Latest Lion Aid News
Wednesday 23rd January 2013
During my previous So What? blog entry, I recounted a series of incidents which led me to believe that some school children are still developing serious misconceptions about sharks. This included the belief that UK waters do not contain any shark species at all, and the perception that sharks still present a real threat to the well being of people around the world.
My initial blog was based upon the 30 school children whom I teach at Navigation Primary School, Manchester. However, I was interested to find out more about what some of the other school children at Navigation Primary School thought about sharks. More specifically, I wanted to find out whether they too viewed sharks as a real danger to human life? Did they think that sharks could not be found in UK waters? Did they know of any threats facing sharks in the wild?
Therefore, I decided to carry out a small-scale questionnaire at Navigation Primary School, Manchester, to investigate further what the school children there really thought about sharks. Through the questionnaire, I wanted to find out:
• What did the school children really think about sharks?
After analysing the results from the questionnaire, I believe that these following points are worth highlighting.
• “Scary” accounted for 10% of the words generated by the school children to describe sharks.
In my opinion, the questionnaire’s results have provided some interesting insights into what school children, aged 7-11, really think about sharks. In addition to this, I think it illustrates the importance of educating people about the true nature of animals from an early age.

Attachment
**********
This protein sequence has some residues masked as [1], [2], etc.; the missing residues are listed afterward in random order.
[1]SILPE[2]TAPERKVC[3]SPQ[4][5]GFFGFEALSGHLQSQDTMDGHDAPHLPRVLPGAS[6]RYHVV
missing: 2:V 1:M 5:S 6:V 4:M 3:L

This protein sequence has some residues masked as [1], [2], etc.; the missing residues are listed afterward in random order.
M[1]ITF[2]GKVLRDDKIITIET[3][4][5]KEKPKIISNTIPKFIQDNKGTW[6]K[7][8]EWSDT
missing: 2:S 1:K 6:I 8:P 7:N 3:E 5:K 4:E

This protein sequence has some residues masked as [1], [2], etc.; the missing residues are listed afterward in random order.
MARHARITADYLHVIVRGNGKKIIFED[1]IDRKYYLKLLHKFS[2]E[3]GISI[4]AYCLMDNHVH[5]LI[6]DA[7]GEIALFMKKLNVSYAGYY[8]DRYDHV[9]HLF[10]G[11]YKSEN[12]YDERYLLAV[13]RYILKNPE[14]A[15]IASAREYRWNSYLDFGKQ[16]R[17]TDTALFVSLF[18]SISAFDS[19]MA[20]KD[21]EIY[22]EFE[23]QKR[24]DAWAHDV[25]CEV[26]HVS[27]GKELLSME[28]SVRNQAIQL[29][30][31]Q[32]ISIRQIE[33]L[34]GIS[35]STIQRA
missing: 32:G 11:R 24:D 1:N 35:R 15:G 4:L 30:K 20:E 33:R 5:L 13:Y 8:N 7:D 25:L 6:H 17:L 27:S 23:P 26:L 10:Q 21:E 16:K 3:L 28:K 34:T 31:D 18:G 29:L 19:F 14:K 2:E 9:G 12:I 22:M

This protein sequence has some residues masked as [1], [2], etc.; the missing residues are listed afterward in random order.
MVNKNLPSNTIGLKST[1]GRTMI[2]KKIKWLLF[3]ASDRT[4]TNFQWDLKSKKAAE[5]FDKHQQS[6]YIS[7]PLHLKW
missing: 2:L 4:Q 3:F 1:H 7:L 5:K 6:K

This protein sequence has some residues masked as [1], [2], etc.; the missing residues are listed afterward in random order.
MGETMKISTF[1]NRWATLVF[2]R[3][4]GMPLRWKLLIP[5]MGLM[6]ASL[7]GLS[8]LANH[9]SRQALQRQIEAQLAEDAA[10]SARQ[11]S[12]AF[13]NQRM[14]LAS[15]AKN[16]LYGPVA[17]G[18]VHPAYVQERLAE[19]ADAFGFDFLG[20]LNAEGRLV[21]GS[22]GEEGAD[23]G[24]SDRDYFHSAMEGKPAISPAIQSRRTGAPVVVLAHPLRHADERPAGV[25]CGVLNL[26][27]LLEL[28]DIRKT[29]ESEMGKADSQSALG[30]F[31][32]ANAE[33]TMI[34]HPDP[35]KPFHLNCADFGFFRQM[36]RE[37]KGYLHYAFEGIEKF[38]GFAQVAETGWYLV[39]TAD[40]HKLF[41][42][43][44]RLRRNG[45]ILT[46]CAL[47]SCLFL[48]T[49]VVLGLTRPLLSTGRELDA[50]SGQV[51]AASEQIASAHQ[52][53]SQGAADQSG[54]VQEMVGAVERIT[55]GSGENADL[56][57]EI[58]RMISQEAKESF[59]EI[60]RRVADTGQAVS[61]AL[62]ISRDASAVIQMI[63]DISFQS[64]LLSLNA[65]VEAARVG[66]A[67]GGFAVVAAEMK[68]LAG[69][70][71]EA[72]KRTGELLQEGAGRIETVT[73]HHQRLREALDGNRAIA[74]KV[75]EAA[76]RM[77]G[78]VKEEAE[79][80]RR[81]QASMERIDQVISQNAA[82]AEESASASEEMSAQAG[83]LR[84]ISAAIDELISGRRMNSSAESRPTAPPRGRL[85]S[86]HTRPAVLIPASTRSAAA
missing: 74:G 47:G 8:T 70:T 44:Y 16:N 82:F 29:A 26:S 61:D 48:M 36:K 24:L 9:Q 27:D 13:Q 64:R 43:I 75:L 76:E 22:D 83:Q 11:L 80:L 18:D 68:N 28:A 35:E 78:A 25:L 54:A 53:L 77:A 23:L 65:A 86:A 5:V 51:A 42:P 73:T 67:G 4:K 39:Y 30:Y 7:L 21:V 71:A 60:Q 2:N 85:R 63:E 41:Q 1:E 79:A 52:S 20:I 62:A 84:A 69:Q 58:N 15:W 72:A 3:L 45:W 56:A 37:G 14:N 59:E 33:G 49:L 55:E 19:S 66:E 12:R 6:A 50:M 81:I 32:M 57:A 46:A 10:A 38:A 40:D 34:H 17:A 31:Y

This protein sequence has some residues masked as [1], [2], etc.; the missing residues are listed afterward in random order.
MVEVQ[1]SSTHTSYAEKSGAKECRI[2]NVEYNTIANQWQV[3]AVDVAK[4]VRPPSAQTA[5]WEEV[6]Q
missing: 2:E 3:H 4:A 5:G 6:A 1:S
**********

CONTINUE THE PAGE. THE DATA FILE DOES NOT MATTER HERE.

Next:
Whilst the school children thought of sharks in a negative way and did not know that they occur in the seas close to where they live, the school children did demonstrate a good understanding of what shark species occur around the world and the major threats facing them. This division in knowledge, good in some areas, not so good in others, could possibly be due to the lack of specific education these school children receive about the natural world close to them versus what they absorb from TV providing information about nature from the rest of the world. The results show that whilst school children have a great interest in nature, could it be that they need to learn more about what is happening in their backyard?
To read the full report documenting the results from the questionnaire, see the News/Blog section within the So What? website.
Picture credit: http://bit.ly/Uk2OWK
Categories: Kids for Lions
Posted by Chris Macsween at 10:43
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